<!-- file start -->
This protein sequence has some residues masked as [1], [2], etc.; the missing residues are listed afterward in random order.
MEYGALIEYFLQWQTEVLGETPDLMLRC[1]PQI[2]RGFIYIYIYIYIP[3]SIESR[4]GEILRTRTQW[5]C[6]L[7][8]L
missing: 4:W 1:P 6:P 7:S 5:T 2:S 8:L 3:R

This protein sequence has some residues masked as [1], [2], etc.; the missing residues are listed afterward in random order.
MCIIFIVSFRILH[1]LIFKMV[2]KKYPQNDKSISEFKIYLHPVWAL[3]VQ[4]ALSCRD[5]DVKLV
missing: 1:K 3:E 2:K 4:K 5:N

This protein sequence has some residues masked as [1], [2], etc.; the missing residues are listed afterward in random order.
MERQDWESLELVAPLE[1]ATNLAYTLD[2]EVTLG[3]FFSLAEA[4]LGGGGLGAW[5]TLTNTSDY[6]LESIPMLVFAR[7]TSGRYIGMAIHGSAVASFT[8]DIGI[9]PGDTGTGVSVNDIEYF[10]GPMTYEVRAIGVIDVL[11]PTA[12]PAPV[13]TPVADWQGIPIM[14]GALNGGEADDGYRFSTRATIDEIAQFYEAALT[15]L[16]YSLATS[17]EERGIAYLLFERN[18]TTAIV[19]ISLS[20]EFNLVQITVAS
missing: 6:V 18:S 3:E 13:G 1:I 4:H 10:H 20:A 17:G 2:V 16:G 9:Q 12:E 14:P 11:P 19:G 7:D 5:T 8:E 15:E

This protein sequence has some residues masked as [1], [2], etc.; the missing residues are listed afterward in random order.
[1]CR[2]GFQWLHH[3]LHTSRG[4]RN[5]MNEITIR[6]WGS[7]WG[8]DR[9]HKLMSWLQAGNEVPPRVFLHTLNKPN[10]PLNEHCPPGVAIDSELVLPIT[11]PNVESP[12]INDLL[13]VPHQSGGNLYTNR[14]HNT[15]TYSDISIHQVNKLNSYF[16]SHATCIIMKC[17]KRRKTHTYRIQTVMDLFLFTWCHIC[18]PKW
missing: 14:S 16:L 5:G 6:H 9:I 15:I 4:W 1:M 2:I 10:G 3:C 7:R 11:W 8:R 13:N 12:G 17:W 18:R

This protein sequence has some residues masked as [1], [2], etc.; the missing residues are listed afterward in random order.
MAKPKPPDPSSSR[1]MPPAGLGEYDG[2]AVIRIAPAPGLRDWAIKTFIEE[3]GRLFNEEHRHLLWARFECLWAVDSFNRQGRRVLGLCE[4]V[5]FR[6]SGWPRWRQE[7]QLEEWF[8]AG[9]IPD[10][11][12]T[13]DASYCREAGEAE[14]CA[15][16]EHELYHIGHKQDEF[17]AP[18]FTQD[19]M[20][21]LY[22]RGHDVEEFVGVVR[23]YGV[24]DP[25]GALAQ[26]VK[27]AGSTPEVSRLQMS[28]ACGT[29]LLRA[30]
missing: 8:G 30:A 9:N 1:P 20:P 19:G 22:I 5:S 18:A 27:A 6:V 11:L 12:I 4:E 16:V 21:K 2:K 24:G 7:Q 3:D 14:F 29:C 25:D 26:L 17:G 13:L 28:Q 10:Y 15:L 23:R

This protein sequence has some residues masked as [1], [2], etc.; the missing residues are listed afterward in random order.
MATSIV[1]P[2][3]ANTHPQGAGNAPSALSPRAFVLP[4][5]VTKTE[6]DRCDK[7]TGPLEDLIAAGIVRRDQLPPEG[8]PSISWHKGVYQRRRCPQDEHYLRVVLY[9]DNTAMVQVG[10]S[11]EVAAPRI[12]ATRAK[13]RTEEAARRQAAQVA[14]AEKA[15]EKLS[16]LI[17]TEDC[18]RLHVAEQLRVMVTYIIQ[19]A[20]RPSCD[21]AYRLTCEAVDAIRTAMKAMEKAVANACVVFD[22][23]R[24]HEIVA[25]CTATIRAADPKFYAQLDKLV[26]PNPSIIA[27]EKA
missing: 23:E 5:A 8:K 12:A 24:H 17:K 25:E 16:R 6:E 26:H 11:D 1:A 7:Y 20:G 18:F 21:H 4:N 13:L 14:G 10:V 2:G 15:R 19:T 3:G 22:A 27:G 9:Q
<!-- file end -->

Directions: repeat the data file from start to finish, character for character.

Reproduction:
This protein sequence has some residues masked as [1], [2], etc.; the missing residues are listed afterward in random order.
MEYGALIEYFLQWQTEVLGETPDLMLRC[1]PQI[2]RGFIYIYIYIYIP[3]SIESR[4]GEILRTRTQW[5]C[6]L[7][8]L
missing: 4:W 1:P 6:P 7:S 5:T 2:S 8:L 3:R

This protein sequence has some residues masked as [1], [2], etc.; the missing residues are listed afterward in random order.
MCIIFIVSFRILH[1]LIFKMV[2]KKYPQNDKSISEFKIYLHPVWAL[3]VQ[4]ALSCRD[5]DVKLV
missing: 1:K 3:E 2:K 4:K 5:N

This protein sequence has some residues masked as [1], [2], etc.; the missing residues are listed afterward in random order.
MERQDWESLELVAPLE[1]ATNLAYTLD[2]EVTLG[3]FFSLAEA[4]LGGGGLGAW[5]TLTNTSDY[6]LESIPMLVFAR[7]TSGRYIGMAIHGSAVASFT[8]DIGI[9]PGDTGTGVSVNDIEYF[10]GPMTYEVRAIGVIDVL[11]PTA[12]PAPV[13]TPVADWQGIPIM[14]GALNGGEADDGYRFSTRATIDEIAQFYEAALT[15]L[16]YSLATS[17]EERGIAYLLFERN[18]TTAIV[19]ISLS[20]EFNLVQITVAS
missing: 6:V 18:S 3:E 13:G 1:I 4:H 10:H 20:A 17:G 2:V 16:G 9:Q 12:E 14:P 11:P 19:G 7:D 5:T 8:E 15:E

This protein sequence has some residues masked as [1], [2], etc.; the missing residues are listed afterward in random order.
[1]CR[2]GFQWLHH[3]LHTSRG[4]RN[5]MNEITIR[6]WGS[7]WG[8]DR[9]HKLMSWLQAGNEVPPRVFLHTLNKPN[10]PLNEHCPPGVAIDSELVLPIT[11]PNVESP[12]INDLL[13]VPHQSGGNLYTNR[14]HNT[15]TYSDISIHQVNKLNSYF[16]SHATCIIMKC[17]KRRKTHTYRIQTVMDLFLFTWCHIC[18]PKW
missing: 14:S 16:L 5:G 6:H 9:I 15:I 4:W 1:M 2:I 10:G 3:C 7:R 11:W 8:R 13:N 12:G 17:W 18:R

This protein sequence has some residues masked as [1], [2], etc.; the missing residues are listed afterward in random order.
MAKPKPPDPSSSR[1]MPPAGLGEYDG[2]AVIRIAPAPGLRDWAIKTFIEE[3]GRLFNEEHRHLLWARFECLWAVDSFNRQGRRVLGLCE[4]V[5]FR[6]SGWPRWRQE[7]QLEEWF[8]AG[9]IPD[10][11][12]T[13]DASYCREAGEAE[14]CA[15][16]EHELYHIGHKQDEF[17]AP[18]FTQD[19]M[20][21]LY[22]RGHDVEEFVGVVR[23]YGV[24]DP[25]GALAQ[26]VK[27]AGSTPEVSRLQMS[28]ACGT[29]LLRA[30]
missing: 8:G 30:A 9:N 1:P 20:P 19:G 22:I 5:S 18:A 27:A 6:V 11:L 12:I 4:E 16:V 21:K 2:K 24:G 7:Q 3:D 14:F 29:C 25:D 26:L 17:G 13:L 28:Q 10:Y 15:L 23:R

This protein sequence has some residues masked as [1], [2], etc.; the missing residues are listed afterward in random order.
MATSIV[1]P[2][3]ANTHPQGAGNAPSALSPRAFVLP[4][5]VTKTE[6]DRCDK[7]TGPLEDLIAAGIVRRDQLPPEG[8]PSISWHKGVYQRRRCPQDEHYLRVVLY[9]DNTAMVQVG[10]S[11]EVAAPRI[12]ATRAK[13]RTEEAARRQAAQVA[14]AEKA[15]EKLS[16]LI[17]TEDC[18]RLHVAEQLRVMVTYIIQ[19]A[20]RPSCD[21]AYRLTCEAVDAIRTAMKAMEKAVANACVVFD[22][23]R[24]HEIVA[25]CTATIRAADPKFYAQLDKLV[26]PNPSIIA[27]EKA
missing: 23:E 5:A 8:K 12:A 24:H 17:K 25:E 16:R 6:E 26:H 11:D 1:A 7:Y 20:G 18:F 21:H 4:N 13:L 14:G 10:V 2:G 15:R 19:T 3:G 22:A 27:G 9:Q